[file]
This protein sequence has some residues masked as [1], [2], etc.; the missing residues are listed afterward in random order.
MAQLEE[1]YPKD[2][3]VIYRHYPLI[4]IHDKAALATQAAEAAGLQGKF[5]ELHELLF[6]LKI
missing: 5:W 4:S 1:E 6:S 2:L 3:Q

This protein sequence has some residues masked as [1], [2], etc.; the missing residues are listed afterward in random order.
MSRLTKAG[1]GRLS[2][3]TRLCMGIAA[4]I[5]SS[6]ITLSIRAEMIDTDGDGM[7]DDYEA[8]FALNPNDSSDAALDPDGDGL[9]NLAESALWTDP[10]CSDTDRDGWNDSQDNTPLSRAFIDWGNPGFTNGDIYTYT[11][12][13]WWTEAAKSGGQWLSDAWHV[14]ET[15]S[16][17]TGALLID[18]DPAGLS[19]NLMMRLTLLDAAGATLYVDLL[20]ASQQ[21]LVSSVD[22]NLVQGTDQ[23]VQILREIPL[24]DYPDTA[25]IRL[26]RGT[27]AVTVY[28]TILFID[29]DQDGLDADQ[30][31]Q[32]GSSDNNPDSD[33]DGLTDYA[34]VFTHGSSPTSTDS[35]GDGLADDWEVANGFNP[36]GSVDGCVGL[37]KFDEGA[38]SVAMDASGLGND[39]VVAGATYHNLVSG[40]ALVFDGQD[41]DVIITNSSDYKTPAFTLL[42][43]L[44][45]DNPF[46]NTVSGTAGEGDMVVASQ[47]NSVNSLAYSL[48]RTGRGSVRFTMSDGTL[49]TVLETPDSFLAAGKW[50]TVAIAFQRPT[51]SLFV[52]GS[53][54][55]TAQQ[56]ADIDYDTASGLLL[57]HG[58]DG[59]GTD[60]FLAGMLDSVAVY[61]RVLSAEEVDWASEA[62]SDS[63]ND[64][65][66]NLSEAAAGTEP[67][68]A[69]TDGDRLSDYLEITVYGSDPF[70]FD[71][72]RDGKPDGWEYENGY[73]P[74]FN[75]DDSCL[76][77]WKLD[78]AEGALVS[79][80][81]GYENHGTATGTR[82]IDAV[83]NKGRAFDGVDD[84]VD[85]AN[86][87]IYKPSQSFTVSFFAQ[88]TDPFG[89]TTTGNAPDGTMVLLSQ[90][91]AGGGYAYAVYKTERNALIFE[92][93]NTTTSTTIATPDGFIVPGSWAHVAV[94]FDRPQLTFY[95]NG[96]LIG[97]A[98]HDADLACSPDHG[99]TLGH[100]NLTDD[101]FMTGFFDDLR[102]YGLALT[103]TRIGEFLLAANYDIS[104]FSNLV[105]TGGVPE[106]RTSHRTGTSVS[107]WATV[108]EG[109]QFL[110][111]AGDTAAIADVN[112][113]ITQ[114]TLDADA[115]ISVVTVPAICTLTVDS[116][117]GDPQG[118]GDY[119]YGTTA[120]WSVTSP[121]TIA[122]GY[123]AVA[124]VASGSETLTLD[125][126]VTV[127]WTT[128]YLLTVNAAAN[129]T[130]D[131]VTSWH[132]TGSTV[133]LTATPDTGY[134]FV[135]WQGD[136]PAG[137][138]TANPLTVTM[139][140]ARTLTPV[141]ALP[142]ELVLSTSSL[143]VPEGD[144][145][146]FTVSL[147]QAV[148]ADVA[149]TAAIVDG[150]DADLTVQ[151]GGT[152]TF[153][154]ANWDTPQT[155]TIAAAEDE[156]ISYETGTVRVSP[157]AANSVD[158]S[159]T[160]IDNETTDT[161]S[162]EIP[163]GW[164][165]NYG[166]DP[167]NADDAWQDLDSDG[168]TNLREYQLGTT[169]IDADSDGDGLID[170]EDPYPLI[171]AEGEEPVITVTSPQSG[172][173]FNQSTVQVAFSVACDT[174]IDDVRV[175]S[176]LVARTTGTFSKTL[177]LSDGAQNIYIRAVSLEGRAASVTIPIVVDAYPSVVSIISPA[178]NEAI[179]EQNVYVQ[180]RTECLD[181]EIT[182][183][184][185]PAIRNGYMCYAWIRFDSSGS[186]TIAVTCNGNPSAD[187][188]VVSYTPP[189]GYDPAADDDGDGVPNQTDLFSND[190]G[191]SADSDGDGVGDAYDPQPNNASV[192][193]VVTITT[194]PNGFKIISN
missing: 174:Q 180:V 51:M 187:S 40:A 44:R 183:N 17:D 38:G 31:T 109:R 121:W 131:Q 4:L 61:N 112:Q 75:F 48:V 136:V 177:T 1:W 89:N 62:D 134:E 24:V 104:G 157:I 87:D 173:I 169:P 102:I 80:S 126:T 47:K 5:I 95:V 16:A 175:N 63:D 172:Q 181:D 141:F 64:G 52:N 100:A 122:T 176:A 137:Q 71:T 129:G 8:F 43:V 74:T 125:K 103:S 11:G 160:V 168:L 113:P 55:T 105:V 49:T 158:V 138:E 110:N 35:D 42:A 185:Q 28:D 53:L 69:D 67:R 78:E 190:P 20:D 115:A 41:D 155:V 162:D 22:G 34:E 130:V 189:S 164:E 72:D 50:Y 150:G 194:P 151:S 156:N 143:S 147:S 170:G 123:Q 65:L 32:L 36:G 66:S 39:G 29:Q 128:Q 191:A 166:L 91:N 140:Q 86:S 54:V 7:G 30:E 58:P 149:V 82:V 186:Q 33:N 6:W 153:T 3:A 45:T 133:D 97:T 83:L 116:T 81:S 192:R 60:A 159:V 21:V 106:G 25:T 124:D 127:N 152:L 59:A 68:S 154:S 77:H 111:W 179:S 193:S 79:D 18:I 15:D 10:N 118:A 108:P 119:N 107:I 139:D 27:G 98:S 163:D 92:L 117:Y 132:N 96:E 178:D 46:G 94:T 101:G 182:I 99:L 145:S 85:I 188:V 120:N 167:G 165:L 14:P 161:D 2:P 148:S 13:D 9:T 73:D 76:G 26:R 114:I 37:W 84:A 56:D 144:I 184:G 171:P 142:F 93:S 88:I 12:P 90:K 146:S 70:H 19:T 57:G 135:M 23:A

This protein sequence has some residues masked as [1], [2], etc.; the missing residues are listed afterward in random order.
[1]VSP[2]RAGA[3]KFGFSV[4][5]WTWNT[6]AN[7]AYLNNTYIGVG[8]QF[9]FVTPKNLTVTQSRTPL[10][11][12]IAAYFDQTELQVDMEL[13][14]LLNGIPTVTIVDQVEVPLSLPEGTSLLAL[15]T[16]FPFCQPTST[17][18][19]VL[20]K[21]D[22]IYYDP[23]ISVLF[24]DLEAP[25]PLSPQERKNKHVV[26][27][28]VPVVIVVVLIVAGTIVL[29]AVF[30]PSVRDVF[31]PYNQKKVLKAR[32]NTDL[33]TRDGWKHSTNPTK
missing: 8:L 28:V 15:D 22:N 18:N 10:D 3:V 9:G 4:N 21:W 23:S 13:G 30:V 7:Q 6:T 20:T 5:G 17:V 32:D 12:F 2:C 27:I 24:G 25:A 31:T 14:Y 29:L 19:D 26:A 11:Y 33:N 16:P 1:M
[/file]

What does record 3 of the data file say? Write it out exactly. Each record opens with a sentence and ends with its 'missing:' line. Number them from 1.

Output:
This protein sequence has some residues masked as [1], [2], etc.; the missing residues are listed afterward in random order.
[1]VSP[2]RAGA[3]KFGFSV[4][5]WTWNT[6]AN[7]AYLNNTYIGVG[8]QF[9]FVTPKNLTVTQSRTPL[10][11][12]IAAYFDQTELQVDMEL[13][14]LLNGIPTVTIVDQVEVPLSLPEGTSLLAL[15]T[16]FPFCQPTST[17][18][19]VL[20]K[21]D[22]IYYDP[23]ISVLF[24]DLEAP[25]PLSPQERKNKHVV[26][27][28]VPVVIVVVLIVAGTIVL[29]AVF[30]PSVRDVF[31]PYNQKKVLKAR[32]NTDL[33]TRDGWKHSTNPTK
missing: 8:L 28:V 15:D 22:N 18:N 10:D 3:V 9:G 4:N 21:W 23:S 13:G 30:V 7:Q 6:T 20:T 5:G 17:V 32:D 12:F 2:C 27:I 24:G 25:A 31:T 14:Y 29:L 19:D 26:A 11:Y 33:N 16:P 1:M